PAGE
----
NNPA President Trump signed an executive order to focus more attention on Historically Black Colleges and Universities (HBCUs) on Tuesday, February 28, 2017.
Although HBCUs comprise just three percent of higher education institutions in the United States, “HBCUs contributed 19 percent of the nearly nine percent of all bachelor’s degrees in science and engineering awarded to blacks in 2010,” according to American Institutes for Research (AIR).
AIR also reported that “By 2010, approximately 33 percent of all black students who earned bachelor’s degrees in mathematics and statistics attended HBCUs, and HBCUs produced nearly 37 percent of all black undergraduates who received bachelor’s degrees in the physical sciences.”
Every president since Jimmy Carter has issued an Executive Order establishing a White House Initiative on HBCUs. The order Trump signed will have a key difference: Trump's order will move the White House Initiative on Historically Black Colleges and Universities, previously part of the Department of Education, into the White House.
During the Obama Administration, the late Dr. George Cooper, headed the White House Initiative on Historically Black Colleges and Universities. Cooper was seceded by Dr. Ivory Toldson, who left the post in June 2016 to lead the Quality Education for Minorities (QEM), a non-profit group in Washington, D.C.
A February 27 photo-op with President Trump in the Oval Office and group "listening session" meeting with Vice President Michael Pence with over 60 HBCU presidents was the first meeting of its kind with HBCU presidents and chancellors in at least eight years.
HBCU presidents, who are in Washington, D.C., this week, also have decided to request $25 billion from the Trump Administration to assist their schools.
At a HBCU president's reception on Monday night, Grambling President Rick Gallot told the NNPA Newswire that the priorities of HBCUs are, "spending on campus infrastructure and an increase in year around Pell Grants."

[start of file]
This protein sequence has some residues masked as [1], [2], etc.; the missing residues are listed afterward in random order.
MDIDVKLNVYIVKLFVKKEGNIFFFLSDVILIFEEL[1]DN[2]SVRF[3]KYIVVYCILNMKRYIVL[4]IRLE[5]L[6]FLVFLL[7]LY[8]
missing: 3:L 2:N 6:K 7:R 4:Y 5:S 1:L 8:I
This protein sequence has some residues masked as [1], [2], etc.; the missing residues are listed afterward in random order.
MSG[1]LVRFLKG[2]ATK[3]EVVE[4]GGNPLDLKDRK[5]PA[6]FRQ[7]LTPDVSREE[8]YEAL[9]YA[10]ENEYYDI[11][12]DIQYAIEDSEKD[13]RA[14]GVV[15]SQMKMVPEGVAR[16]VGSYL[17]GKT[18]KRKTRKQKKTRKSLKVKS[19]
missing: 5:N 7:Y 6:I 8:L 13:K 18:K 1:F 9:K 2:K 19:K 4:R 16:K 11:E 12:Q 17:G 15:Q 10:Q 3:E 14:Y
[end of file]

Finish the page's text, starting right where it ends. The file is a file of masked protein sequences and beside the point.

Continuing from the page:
A senior White House Official in the Trump Administration briefed reporters on February 27 at the White House on moving the White House Initiative on Historically Black Colleges and Universities into the White House and assigning an executive director.
The initiative on HBCUs, “lost track, because they didn't have the full force of the White House behind them. This HBCU order will do that by repositioning the initiative in the White House," the senior Trump Administration official said.
The senior White House Official added that the administration wants HBCUs to serve as partners in the President's urban agenda and that the administration also wants to increase the private sector's role in supporting and strengthening their participation in federal programs.
HBCUs did not fare well during the Obama Administration. In 2009, the Obama Administration failed to renew a two-year appropriation for HBCUs of $85 million a year. The money would later have to be restored by concerned Democrats who controlled Congress.
HBCUs collectively lost over $300 million in grants and tuition after a bureaucratic level decision in 2011 enacted in Obama's Department of Education made obtaining Parent PLUS loans much more difficult. As a result, 28,000 HBCU students were negatively impacted.